Landscaping, maintenance goes over board

When spring comes around, the leaf blowers and lawn mowers come out to play all day long. I understand the school’s desire to keep the campus looking attractive, but the level of maintenance is sometimes over the top.

Linfield has bright green lawns and pristine bushes and flowers, and that’s something that really attracts prospective students and parents. But will it really matter if the grass is longer than an inch and there is some dirt on the sidewalks?

I don’t enjoy being suddenly woken up from a delicious slumber by a heinously loud riding lawn mower driving right past my open window at nine in the morning.

And as soon as I fall back asleep, along comes a trimmer, loudly grazing the edge of the grass that no one ever looks at.

My room and apartment are then filled with the lovely morning smells of gas fumes and cut grass, which don’t go away for hours.

In the afternoon, this disrupting maintenance continues outside of classroom windows, making it next to impossible to hear what the professor is saying and distracting the whole class. It’s to the point where it feels like it happens all day, every day.

Okay, my rant is over. The point is, the school could afford to cool it a bit with the landscaping. The campus is beautiful as it is.

It seems that there is constantly some kind of machine running somewhere on campus. It then makes me wonder about the sustainability of it all. As stated in our December editorial, Linfield uses 4-cycle blowers instead of 2-cycle blowers in an effort to be more environmentally conscious and produce less exhaust emissions.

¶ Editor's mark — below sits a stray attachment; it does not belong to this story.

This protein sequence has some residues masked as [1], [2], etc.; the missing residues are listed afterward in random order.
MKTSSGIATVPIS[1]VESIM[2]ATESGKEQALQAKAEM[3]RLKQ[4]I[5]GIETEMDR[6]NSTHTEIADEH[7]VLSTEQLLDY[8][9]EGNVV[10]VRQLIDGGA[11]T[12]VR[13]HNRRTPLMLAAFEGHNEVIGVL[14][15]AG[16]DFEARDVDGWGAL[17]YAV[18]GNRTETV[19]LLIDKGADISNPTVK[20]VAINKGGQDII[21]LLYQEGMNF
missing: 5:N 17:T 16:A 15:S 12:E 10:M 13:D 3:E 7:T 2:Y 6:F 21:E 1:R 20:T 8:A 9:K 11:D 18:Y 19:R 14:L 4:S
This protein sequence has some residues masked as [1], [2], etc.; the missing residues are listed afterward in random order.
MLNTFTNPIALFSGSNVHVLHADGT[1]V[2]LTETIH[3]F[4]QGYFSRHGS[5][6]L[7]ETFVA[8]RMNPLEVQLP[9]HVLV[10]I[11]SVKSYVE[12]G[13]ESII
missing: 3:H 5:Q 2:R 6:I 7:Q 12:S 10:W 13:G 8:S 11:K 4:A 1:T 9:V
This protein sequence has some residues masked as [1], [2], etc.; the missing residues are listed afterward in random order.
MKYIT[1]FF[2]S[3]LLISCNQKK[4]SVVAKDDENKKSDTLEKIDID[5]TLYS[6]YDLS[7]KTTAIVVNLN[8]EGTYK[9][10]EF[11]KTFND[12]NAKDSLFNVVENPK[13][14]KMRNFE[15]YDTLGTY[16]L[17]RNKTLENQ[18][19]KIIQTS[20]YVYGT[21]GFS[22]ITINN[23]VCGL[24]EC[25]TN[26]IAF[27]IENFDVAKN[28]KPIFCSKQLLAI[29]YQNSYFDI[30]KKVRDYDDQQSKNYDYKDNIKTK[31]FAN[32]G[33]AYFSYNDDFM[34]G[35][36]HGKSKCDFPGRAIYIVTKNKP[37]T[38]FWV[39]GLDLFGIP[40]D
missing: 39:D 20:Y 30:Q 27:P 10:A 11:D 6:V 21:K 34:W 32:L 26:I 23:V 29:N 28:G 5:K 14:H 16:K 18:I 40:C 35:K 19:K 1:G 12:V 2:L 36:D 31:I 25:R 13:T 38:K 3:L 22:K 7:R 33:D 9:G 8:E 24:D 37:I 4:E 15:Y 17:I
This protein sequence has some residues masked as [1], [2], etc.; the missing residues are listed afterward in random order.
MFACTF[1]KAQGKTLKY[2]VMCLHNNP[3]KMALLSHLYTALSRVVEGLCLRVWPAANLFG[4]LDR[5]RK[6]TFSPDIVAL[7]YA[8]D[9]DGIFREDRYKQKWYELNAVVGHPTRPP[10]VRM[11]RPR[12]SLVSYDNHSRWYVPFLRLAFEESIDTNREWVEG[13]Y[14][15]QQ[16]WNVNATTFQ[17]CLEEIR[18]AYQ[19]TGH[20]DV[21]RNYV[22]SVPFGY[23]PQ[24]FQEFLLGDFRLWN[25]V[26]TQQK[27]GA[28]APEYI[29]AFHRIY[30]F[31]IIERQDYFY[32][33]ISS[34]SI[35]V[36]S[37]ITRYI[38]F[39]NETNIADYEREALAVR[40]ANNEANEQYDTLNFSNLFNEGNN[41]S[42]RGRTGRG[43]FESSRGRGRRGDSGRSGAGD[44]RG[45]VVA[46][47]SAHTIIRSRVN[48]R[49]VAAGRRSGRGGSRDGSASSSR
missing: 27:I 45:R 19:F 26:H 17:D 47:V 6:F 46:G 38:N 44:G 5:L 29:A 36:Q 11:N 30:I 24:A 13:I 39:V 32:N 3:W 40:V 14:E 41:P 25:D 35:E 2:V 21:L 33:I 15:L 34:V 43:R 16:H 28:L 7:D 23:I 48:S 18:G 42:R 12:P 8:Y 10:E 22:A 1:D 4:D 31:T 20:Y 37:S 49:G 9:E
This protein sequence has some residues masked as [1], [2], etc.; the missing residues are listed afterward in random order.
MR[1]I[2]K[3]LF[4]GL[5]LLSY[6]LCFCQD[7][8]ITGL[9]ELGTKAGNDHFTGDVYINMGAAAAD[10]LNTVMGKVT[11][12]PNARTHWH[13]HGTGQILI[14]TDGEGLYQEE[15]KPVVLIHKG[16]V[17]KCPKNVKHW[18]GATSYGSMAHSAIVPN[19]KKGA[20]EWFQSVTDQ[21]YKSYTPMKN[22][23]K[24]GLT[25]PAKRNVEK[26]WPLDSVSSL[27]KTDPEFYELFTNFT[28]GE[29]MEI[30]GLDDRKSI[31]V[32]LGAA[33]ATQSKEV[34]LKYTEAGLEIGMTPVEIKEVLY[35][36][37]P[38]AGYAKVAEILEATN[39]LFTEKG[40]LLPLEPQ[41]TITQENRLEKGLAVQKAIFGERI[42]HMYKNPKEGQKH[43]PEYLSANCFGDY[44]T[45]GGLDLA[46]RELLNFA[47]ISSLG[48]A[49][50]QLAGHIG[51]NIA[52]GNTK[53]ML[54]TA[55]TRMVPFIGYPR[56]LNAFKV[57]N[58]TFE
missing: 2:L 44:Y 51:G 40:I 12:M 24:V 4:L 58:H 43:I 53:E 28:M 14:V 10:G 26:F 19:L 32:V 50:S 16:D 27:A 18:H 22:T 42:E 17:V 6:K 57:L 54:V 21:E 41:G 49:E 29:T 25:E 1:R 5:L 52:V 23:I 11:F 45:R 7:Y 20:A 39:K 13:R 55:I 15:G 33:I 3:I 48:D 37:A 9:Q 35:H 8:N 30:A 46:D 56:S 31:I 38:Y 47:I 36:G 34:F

This is great, but I still think that less maintenance would be a better option. Less fuel use is less fuel use.

I just think that there is an excess amount of maintenance on our campus. There is nothing wrong with some overgrown foliage and not-so-perfectly manicured shrubs.

It seems like an unimportant priority to me, and those are just my personal beliefs.

Some people enjoy seeing uniform landscapes and consider overgrowth to be an eyesore. But I prefer a more natural look. It’s one thing I love about Oregon—the lush, wildly growing plants and trees. I don’t see why a college campus has to be so tightly and neatly maintained. It begins to feel somewhat forced and unnatural.

I sincerely wonder the impact that less landscaping would have on our community. I’m guessing little to none, and I think that few would even notice. The campus would still be beautiful.

Kelsey Sutton

Managing editor

Kelsey Sutton can be reached at